by Randall, Vives finally ordered a search, but subsequently told Randall that
the search was “fruitless.”14

About three years later, the U.S. again tried diplomacy to get the archives.
This time, in 1827, the U.S. Secretary of State sent Daniel P. Cook to Havana
mainly to investigate the island’s military preparedness for a potential attack
perhaps being considered by Mexico, Colombia, and England.15 Obtaining the
Florida archives was a collateral duty for Cook, but unfortunately, all he
received—like Forbes, Biddle, and Randall before him—was “soothing expressions
and plausible excuses.”16

In the meantime, in one of those unexpected turns that history sometimes
produces, Andrew Jackson became President and took the oath of office in 1829.
Jackson, of course, was well versed in Florida matters. Jackson did not mince
words, and he was accustomed to getting what he wanted. He decided to send one
of his proteges, Richard Keith Call, to Havana to get the archive records. (Call
was very active in Florida affairs and would himself later become a Florida
territorial governor.) The Secretary of State gave Call instructions to tell the
Spanish authorities that, “we have an undoubted right . . . to demand and
receive . . . all original archives and documents . . . important towards a fair
and legal adjustment of private land claims. . . .”17 Call arrived in Havana in
January 1830, and after some initial wrangling with Governor Vives, did manage
to pry some documents loose from the authorities related to major claims
involving the Arredondo grant, Panton, Leslie & Co., and the Forbes

According to one authority,

Further investigation convinced Call that there were in Havana many documents
which, if returned to the United States, would safeguard the public domain
against claims based on fraudulent sales and gifts of land. Upon his return to
Florida he urged that another appeal be forwarded to His Catholic Majesty King
Ferdinand VII. Such a request was made by President Jackson. It produced a royal
order dated February 15, 1832, for the delivery of the remaining Florida

Although Call achieved more success than his predecessors, the U.S.
continued to believe that there were many more Florida archive documents
remaining in Cuba. It was hoped that the Spanish Royal Order of 1832 (requiring
the delivery of archive documents according to the treaty) would finally produce
compliance. With this in mind, a new diplomatic mission was commissioned in
1832.20 This was the sixth diplomatic effort to obtain Florida records, and it
would prove to be the final one. Jeremy Robinson was appointed as a special
agent by the Secretary of State to accomplish this task. Robinson was well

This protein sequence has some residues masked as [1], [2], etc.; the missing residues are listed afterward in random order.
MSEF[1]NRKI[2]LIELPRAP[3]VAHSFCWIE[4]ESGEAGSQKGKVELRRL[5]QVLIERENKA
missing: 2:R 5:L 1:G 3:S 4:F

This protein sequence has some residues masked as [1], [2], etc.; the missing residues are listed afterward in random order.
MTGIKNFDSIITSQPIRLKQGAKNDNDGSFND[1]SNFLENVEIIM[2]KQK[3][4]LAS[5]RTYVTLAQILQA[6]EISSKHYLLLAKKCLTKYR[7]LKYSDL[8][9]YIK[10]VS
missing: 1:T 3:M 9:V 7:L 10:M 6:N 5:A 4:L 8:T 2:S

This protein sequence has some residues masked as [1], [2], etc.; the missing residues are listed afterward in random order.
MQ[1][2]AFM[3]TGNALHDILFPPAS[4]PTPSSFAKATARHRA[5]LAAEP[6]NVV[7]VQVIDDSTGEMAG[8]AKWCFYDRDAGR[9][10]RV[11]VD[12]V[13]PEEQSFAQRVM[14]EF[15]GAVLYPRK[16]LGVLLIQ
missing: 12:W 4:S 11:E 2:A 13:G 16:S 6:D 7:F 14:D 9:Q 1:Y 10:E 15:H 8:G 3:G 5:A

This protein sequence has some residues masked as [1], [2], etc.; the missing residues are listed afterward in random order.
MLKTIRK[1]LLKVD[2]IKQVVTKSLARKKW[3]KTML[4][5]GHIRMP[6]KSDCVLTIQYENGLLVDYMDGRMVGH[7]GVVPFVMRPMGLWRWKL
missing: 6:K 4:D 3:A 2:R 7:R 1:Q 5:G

seasoned and experienced in international affairs.21

Robinson prepared well for his trip. He first went to Florida to visit and
confer with knowledgeable people such as Thomas Randall in Tallahassee, Richard
Keith Call in Marianna, and several others in Pensacola.22 He arrived in Cuba in
mid July 1832.23 Even though the Secretary of State who appointed him suggested
that Robinson could accomplish his mission in Cuba in about two months, he wound
up staying there two and one-half years. Even that period was abruptly
terminated by Robinson’s death while still on the island.24

Reviewing Robinson’s letters and reports back to the U.S. during his extended
time in Havana opens a window through which conditions surrounding Florida real
estate records and Spanish stewardship of them may be observed. While Robinson
was in Cuba, one particular lawsuit over a Spanish land grant was under review
by the U.S. Supreme Court involving an extremely large tract of land.25
Approximately 1,250,000 acres of North Florida land were at stake, and Richard
Keith Call had advised Robinson that his primary goal in Cuba was to acquire
real estate records which would help the U.S. with this suit and keep this vast
area in the public domain.26 This great parcel, which covers all of at least one
county and parts of other counties in modern North Florida, is known to history
as the “Forbes Grant” and can be seen on the 1841 Florida map approved at that
time by the state’s surveyor general (see page 11). The plaintiff in the
lawsuit, Colin Mitchell, sought a clear title to this huge tract.

In due course, Robinson developed a decidedly negative attitude with regard
to Mr. Mitchell. In fact, one commentator said

Mitchell was, according to Robinson’s observations, the powerful evil force
at work to prevent the accomplishment of the archive mission. A partner in John
Forbes & Company, Florida traders, Mitchell maintained a large trading
business in Havana, . . . When his overtures to Robinson were coldly rebuffed,
he became vindictive, according to Robinson, spread malicious rumors, and used
his money and influence to frustrate efforts to secure the Florida papers.
Robinson and Cleveland soon became convinced that Mitchell had bribed Spanish
functionaries to forge and alter records to assist him in his suit before the
supreme court of the United States.

It was Mitchell’s connection with the Florida trading house of John Forbes
& Company that gave Robinson acute concern in his search for the Florida
archives. This company was the successor of Panton, Leslie & Company . . .
Robinson’s patriotic ire was aroused when he learned that through this company
the Spanish government had secretly supplied the Indians with goods, arms, and
munitions of war, that with the connivance of officials of this company a spirit
of hostility had been fomented against the aggressions of Georgia backwoodsmen,
and that as a result many of his fellow citizens had been killed. . . . As
Robinson peered farther into the dark recesses of land entanglements, he noted
that John Forbes and his partners in the Company had demanded indemnification
for the various losses sustained, . . . It was pointed out in confidence to
Robinson by Calderуn, one of the Spanish commissioners, that such transfers of